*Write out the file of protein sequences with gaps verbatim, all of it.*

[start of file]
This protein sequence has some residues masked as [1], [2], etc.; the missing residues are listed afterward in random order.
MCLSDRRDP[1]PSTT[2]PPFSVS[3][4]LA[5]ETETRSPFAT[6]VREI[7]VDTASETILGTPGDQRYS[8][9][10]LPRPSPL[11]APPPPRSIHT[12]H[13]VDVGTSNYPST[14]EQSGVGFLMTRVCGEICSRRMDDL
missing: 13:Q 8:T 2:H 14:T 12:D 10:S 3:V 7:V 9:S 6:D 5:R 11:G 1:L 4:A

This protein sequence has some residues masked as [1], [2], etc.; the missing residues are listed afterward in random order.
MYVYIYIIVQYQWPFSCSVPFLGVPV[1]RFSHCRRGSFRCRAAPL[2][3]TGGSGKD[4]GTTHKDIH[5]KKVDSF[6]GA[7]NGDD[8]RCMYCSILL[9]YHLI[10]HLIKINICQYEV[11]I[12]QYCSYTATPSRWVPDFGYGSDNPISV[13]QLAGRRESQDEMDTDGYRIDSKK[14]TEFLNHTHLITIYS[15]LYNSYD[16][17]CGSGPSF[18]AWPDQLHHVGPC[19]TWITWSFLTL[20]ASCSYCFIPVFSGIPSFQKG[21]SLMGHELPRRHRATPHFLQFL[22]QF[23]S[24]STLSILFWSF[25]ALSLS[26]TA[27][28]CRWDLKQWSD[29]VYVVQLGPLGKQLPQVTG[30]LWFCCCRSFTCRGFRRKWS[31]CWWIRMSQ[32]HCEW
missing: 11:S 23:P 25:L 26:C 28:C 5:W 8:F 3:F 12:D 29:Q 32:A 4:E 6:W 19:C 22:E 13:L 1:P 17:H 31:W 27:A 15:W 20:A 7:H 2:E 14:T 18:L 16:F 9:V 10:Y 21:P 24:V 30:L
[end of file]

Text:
This protein sequence has some residues masked as [1], [2], etc.; the missing residues are listed afterward in random order.
MCLSDRRDP[1]PSTT[2]PPFSVS[3][4]LA[5]ETETRSPFAT[6]VREI[7]VDTASETILGTPGDQRYS[8][9][10]LPRPSPL[11]APPPPRSIHT[12]H[13]VDVGTSNYPST[14]EQSGVGFLMTRVCGEICSRRMDDL
missing: 13:Q 8:T 2:H 14:T 12:D 10:S 3:V 7:V 9:S 6:D 5:R 11:G 1:L 4:A

This protein sequence has some residues masked as [1], [2], etc.; the missing residues are listed afterward in random order.
MYVYIYIIVQYQWPFSCSVPFLGVPV[1]RFSHCRRGSFRCRAAPL[2][3]TGGSGKD[4]GTTHKDIH[5]KKVDSF[6]GA[7]NGDD[8]RCMYCSILL[9]YHLI[10]HLIKINICQYEV[11]I[12]QYCSYTATPSRWVPDFGYGSDNPISV[13]QLAGRRESQDEMDTDGYRIDSKK[14]TEFLNHTHLITIYS[15]LYNSYD[16][17]CGSGPSF[18]AWPDQLHHVGPC[19]TWITWSFLTL[20]ASCSYCFIPVFSGIPSFQKG[21]SLMGHELPRRHRATPHFLQFL[22]QF[23]S[24]STLSILFWSF[25]ALSLS[26]TA[27][28]CRWDLKQWSD[29]VYVVQLGPLGKQLPQVTG[30]LWFCCCRSFTCRGFRRKWS[31]CWWIRMSQ[32]HCEW
missing: 11:S 23:P 25:L 26:C 28:C 5:W 8:F 3:F 12:D 29:Q 32:A 4:E 6:W 19:C 22:E 13:L 1:P 17:H 31:W 27:A 15:W 20:A 7:H 2:E 14:T 18:L 16:F 9:V 10:Y 21:P 24:V 30:L